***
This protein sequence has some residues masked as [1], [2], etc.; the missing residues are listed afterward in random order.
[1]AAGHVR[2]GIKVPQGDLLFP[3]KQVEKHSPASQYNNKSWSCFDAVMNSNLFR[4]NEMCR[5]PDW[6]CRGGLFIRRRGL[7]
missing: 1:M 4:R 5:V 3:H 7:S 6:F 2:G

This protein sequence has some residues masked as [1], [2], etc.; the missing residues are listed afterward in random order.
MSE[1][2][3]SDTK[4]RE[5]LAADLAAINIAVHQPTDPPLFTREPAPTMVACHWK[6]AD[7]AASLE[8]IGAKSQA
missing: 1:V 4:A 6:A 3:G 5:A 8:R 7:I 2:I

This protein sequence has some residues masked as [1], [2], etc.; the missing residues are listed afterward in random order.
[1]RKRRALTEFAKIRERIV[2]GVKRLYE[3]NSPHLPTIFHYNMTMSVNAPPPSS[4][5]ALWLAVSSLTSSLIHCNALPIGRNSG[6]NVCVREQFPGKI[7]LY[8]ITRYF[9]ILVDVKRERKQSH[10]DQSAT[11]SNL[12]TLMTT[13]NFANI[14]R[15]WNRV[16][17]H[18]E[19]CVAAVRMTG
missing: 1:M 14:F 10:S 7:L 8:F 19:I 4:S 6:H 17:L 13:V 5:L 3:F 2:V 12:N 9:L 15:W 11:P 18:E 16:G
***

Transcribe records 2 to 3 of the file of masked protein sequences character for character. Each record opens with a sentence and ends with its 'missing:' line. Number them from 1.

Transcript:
This protein sequence has some residues masked as [1], [2], etc.; the missing residues are listed afterward in random order.
MSE[1][2][3]SDTK[4]RE[5]LAADLAAINIAVHQPTDPPLFTREPAPTMVACHWK[6]AD[7]AASLE[8]IGAKSQA
missing: 1:V 4:A 6:A 3:G 5:A 8:R 7:I 2:I

This protein sequence has some residues masked as [1], [2], etc.; the missing residues are listed afterward in random order.
[1]RKRRALTEFAKIRERIV[2]GVKRLYE[3]NSPHLPTIFHYNMTMSVNAPPPSS[4][5]ALWLAVSSLTSSLIHCNALPIGRNSG[6]NVCVREQFPGKI[7]LY[8]ITRYF[9]ILVDVKRERKQSH[10]DQSAT[11]SNL[12]TLMTT[13]NFANI[14]R[15]WNRV[16][17]H[18]E[19]CVAAVRMTG
missing: 1:M 14:F 10:S 7:L 8:F 19:I 4:S 6:H 17:L 13:V 5:L 3:F 2:V 12:N 9:L 15:W 11:P 18:E 16:G